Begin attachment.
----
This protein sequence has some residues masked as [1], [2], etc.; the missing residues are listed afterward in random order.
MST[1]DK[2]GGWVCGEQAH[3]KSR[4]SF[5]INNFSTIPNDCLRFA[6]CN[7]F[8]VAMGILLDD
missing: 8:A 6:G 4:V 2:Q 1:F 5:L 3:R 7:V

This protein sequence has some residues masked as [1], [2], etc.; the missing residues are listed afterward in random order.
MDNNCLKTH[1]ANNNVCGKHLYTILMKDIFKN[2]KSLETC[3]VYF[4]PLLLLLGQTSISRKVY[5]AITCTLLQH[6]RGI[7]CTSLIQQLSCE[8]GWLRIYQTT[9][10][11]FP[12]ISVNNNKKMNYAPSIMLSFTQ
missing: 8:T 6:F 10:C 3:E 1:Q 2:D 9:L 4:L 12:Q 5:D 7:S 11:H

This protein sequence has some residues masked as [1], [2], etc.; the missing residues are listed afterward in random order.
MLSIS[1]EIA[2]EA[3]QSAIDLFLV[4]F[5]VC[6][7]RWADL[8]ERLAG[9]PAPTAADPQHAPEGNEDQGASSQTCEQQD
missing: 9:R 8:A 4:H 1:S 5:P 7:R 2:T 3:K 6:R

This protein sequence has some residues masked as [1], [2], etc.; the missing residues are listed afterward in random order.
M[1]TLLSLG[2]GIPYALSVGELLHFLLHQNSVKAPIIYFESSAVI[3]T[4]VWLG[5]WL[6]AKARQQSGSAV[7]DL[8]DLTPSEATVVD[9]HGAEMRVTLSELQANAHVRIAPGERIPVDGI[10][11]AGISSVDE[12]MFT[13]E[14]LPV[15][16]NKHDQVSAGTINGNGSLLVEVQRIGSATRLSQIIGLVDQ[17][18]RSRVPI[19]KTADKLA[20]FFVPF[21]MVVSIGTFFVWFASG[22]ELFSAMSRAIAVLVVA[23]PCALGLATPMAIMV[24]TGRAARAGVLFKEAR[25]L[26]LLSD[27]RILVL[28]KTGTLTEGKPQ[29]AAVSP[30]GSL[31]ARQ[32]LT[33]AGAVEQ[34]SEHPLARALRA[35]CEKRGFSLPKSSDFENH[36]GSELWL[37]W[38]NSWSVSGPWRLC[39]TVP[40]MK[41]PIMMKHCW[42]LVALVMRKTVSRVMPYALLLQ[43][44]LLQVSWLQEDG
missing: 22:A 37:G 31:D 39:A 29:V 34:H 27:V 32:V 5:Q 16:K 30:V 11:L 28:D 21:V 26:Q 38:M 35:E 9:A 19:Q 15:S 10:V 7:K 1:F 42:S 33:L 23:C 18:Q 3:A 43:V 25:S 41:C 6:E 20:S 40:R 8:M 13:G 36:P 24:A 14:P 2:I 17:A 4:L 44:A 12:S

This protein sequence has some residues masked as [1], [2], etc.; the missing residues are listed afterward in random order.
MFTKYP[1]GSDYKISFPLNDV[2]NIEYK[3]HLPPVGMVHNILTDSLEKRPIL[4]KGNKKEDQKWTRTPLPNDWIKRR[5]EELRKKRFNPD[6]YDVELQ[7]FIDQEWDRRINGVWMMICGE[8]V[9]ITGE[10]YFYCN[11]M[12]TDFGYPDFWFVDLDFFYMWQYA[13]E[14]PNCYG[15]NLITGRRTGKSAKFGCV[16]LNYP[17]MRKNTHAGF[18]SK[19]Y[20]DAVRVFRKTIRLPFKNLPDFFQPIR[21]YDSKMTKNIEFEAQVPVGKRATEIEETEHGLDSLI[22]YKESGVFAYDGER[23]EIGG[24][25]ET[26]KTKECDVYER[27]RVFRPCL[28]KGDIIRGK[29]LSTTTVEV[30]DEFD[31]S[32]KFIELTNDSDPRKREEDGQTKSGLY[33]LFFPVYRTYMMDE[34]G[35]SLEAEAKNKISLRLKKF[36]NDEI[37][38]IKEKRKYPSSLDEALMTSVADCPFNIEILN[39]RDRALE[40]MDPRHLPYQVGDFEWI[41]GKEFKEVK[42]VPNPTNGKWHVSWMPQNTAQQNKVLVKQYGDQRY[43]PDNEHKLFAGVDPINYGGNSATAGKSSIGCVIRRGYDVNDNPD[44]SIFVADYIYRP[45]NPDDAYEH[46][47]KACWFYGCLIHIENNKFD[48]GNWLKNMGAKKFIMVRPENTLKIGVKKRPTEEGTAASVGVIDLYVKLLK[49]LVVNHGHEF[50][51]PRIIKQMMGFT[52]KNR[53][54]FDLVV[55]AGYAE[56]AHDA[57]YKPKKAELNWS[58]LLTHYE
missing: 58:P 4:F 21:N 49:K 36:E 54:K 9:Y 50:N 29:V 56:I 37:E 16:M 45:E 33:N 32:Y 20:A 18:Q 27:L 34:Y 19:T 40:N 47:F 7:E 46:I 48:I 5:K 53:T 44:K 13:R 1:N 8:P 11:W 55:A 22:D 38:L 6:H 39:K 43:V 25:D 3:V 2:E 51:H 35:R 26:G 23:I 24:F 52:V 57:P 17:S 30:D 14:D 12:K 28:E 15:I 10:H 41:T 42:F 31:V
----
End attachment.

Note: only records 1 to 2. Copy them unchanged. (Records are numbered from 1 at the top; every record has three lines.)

This protein sequence has some residues masked as [1], [2], etc.; the missing residues are listed afterward in random order.
MST[1]DK[2]GGWVCGEQAH[3]KSR[4]SF[5]INNFSTIPNDCLRFA[6]CN[7]F[8]VAMGILLDD
missing: 8:A 6:G 4:V 2:Q 1:F 5:L 3:R 7:V

This protein sequence has some residues masked as [1], [2], etc.; the missing residues are listed afterward in random order.
MDNNCLKTH[1]ANNNVCGKHLYTILMKDIFKN[2]KSLETC[3]VYF[4]PLLLLLGQTSISRKVY[5]AITCTLLQH[6]RGI[7]CTSLIQQLSCE[8]GWLRIYQTT[9][10][11]FP[12]ISVNNNKKMNYAPSIMLSFTQ
missing: 8:T 6:F 10:C 3:E 1:Q 2:D 9:L 4:L 12:Q 5:D 7:S 11:H